Jane Jacobs and London’s Old Street area

I’ve been read­ing The Death and Life of Great Amer­i­can Cities at a leisure­ly pace since octo­ber or so. (A tem­po that seems to suit the book fine. Jacobs makes me want to slow down and see.) I came across this pas­sage dur­ing a ses­sion with the book this week­end and some­thing about a recent vis­it to Lon­don clicked.

After explain­ing how large com­pa­nies do not need to be in cities because they are to a large extent self-suf­fi­cient and thus do not have to rely on ser­vices out­side them­selves, Jacobs goes on to say:

But for small man­u­fac­tur­ers, every­thing is reversed. Typ­i­cal­ly they must draw on many and var­ied sup­plies and skills out­side them­selves, they must serve a nar­row mar­ket at the point where a mar­ket exists, and they must be sen­si­tive to quick changes in this mar­ket. With­out cities, they would sim­ply not exist. Depen­dent on a huge diver­si­ty of oth­er city enter­pris­es, they can add fur­ther to that diver­si­ty. This last is a most impor­tant point to remem­ber. City diver­si­ty itself per­mits and stim­u­lates more diver­si­ty.

(My empha­sis, by the way.)

The day before Play­ful ’09 I spent some time at BERG, Tinker.it! and Real­ly Inter­est­ing Group. Noth­ing fan­cy mind you. I mean, they lent me a chair and a bit of table, plus inter­net. It wasn’t like I actu­al­ly worked with them (although I’m sure I would enjoy it!) It was a nice expe­ri­ence, but most of all, it was hum­bling. I was struck by the spare­ness of the space they were in, the lim­it­ed facil­i­ties at their dis­pos­al, the lit­tle room they had for all the peo­ple present.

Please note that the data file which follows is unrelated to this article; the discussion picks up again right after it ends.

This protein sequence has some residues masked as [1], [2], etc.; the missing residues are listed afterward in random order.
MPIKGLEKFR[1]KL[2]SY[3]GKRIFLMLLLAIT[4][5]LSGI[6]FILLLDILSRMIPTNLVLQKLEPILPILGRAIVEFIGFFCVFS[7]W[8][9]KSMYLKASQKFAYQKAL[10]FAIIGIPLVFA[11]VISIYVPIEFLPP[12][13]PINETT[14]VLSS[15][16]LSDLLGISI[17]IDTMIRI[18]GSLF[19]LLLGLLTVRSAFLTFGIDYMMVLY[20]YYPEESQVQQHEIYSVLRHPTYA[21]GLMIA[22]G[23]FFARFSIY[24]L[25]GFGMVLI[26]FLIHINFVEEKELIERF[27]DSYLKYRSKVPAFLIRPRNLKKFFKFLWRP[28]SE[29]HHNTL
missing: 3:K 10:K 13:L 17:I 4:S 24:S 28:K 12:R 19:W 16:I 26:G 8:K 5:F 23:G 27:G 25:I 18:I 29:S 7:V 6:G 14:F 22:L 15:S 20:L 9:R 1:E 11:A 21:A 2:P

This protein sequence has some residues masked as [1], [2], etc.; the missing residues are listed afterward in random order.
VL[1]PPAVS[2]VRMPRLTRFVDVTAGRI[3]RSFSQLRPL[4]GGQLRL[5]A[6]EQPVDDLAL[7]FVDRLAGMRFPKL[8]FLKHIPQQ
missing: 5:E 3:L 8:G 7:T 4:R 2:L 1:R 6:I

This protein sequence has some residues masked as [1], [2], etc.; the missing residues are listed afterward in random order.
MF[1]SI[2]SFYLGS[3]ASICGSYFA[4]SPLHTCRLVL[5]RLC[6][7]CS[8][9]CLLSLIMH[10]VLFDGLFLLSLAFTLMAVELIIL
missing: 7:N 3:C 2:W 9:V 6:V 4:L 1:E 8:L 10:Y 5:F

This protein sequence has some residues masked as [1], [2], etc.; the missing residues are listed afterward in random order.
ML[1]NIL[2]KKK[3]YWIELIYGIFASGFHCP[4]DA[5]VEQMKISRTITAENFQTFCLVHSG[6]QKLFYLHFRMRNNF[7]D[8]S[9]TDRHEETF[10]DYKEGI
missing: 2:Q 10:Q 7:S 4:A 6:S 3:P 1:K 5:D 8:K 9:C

Let me just say it was as lit­tle or less than what I’ve seen com­pa­ra­ble groups in the Nether­lands have to make do with.

And this is the thing. Over here, many of the star­tups I’ve encoun­tered seem to believe they first need more and fanci­er facil­i­ties before they can make it big time. The Sil­i­con Round­about crew I men­tioned ear­li­er make a glob­al splash at a reg­u­lar basis, despite the lim­it­ed (that I observed) resources at their dis­pos­al.

How­ev­er, and this is where the quote from Death and Life comes in, per­haps I was look­ing at it the wrong way. Per­haps the Shored­itch star­tups are more effec­tive than their Dutch coun­ter­parts not just because they do more with less (and because they are, clear­ly, insane­ly tal­ent­ed and hard work­ing, “rid­ing the wave of inno­va­tion, 24/7”, right guys?) but because they are in Lon­don. A city at a dif­fer­ent scale than Ams­ter­dam or for that mat­ter the greater Ams­ter­dam area, the Rand­stad as we call it around these parts. A city with a more diverse ecosys­tem of ser­vices and things, small­er ser­vices, more spe­cialised ser­vices, ready to be employed by com­pa­nies like BERG and RIG and Tin­ker, enhanc­ing their abil­i­ties when need­ed.

The city, in this case, not as a bat­tle suit, but more like a huge drug store stocked with a huge range of phar­ma­ceu­ti­cals that aug­ment then this trait, then the oth­er.